<format config:type="boolean">true</format>
        <mount>swap</mount>
        <partition_id config:type="integer">130</partition_id>
        <size>2000mb</size>
      </partition>
      <partition>
        <filesystem config:type="symbol">xfs</filesystem>
        <partition_type>primary</partition_type>
        <size>4Gb</size>
        <mount>/data</mount>
      </partition>
    </partitions>
  </drive>
</partitioning>
<partitioning config:type="list">
  <drive>
    <initialize config:type="boolean">false</initialize>
    <partitions config:type="list">
      <partition>
        <format config:type="boolean">true</format>
        <filesystem config:type="symbol">xfs</filesystem>
        <mount>/</mount>
        <partition_id config:type="integer">131</partition_id>
        <partition_type>primary</partition_type>
        <size>max</size>
      </partition>
    </partitions>
    <use>all</use>
  </drive>
</partitioning>

You might expect the control file to contain 3 partitions. This is not the case. You will end up with two partitions and the first partition is a mix up of the swap and the root partition. Settings configured in both partitions, like mount or size, will be used from the second file. Settings that only exist in the first or second partition, will be copied to the merged partition too.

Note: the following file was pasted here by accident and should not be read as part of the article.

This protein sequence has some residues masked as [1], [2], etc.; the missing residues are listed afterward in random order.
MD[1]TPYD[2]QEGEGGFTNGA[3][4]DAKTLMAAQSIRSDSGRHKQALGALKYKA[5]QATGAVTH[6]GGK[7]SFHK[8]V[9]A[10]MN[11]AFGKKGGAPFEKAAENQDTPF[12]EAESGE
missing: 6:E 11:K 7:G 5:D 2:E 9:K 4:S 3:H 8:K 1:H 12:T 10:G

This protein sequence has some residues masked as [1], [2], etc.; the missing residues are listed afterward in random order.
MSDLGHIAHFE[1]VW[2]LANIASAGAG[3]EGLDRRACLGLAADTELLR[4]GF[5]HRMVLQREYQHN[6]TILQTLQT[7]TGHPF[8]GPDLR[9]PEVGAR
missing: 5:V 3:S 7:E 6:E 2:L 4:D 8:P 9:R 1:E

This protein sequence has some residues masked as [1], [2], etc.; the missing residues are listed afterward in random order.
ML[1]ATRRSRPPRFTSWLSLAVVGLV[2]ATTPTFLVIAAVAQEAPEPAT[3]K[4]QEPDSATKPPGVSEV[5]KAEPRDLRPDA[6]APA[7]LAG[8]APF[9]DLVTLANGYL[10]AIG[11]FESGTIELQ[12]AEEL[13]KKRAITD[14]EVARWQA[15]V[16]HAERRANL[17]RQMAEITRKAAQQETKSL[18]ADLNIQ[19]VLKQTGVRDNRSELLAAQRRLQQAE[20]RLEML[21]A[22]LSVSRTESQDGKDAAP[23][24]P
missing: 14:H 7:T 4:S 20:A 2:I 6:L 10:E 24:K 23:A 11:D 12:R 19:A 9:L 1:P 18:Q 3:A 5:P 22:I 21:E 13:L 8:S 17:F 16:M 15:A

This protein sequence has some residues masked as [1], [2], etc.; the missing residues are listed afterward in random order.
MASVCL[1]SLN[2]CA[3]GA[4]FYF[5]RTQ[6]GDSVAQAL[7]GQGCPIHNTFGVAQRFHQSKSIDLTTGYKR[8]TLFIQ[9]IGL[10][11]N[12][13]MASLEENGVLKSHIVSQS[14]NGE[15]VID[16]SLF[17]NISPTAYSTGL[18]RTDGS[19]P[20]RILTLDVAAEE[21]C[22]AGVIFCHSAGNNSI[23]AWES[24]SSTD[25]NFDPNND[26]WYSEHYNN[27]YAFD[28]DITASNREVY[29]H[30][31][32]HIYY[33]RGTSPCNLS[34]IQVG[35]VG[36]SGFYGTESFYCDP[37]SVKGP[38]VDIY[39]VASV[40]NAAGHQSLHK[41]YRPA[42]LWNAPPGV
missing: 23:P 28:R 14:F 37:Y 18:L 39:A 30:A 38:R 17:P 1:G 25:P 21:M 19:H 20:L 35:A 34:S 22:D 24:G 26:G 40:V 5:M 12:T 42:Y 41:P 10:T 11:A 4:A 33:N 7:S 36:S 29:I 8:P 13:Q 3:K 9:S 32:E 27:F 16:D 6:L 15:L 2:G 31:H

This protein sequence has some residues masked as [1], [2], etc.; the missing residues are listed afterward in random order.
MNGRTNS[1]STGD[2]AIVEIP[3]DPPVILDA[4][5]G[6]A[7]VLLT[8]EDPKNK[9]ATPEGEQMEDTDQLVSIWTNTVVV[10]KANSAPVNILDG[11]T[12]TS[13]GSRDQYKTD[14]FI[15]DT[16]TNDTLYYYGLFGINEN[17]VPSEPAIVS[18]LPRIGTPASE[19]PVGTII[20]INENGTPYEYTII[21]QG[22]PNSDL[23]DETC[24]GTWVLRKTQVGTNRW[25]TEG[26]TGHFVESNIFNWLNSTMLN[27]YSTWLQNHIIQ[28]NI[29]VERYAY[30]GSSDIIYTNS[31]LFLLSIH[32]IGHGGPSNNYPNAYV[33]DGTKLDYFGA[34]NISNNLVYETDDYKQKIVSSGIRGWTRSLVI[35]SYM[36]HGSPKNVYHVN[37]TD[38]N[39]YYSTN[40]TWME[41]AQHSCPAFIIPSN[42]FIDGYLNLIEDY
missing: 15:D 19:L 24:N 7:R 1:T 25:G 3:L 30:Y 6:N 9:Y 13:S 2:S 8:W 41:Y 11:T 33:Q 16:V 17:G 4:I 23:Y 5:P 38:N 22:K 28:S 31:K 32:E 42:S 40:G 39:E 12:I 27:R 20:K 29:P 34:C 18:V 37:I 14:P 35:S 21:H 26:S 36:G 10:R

In this example, you do not want a second drive. The two drives should be merged into one. With regard to partitions, three separate ones should be defined. Using the dont_merge method solves the merging problem:

<classes config:type="list">
  <class>
    <class_name>swap</class_name>
    <configuration>largeswap.xml</configuration>
    <dont_merge config:type="list">
      <element>partition</element>
    </dont_merge>
  </class>
</classes>
<rule>
  <board_vendor>
    <match>ntel</match>
    <match_type>regex</match_type>
  </board_vendor>
  <result>
    <profile>classes/largeswap.xml</profile>
    <continue config:type="boolean">true</continue>
    <dont_merge config:type="list">
      <element>partition</element>
    </dont_merge>
  </result>
  <board_vendor>
    <match>PowerEdge [12]850</match>
    <match_type>regex</match_type>
  </board_vendor>
  <result>
    <profile>classes/smallswap.xml</profile>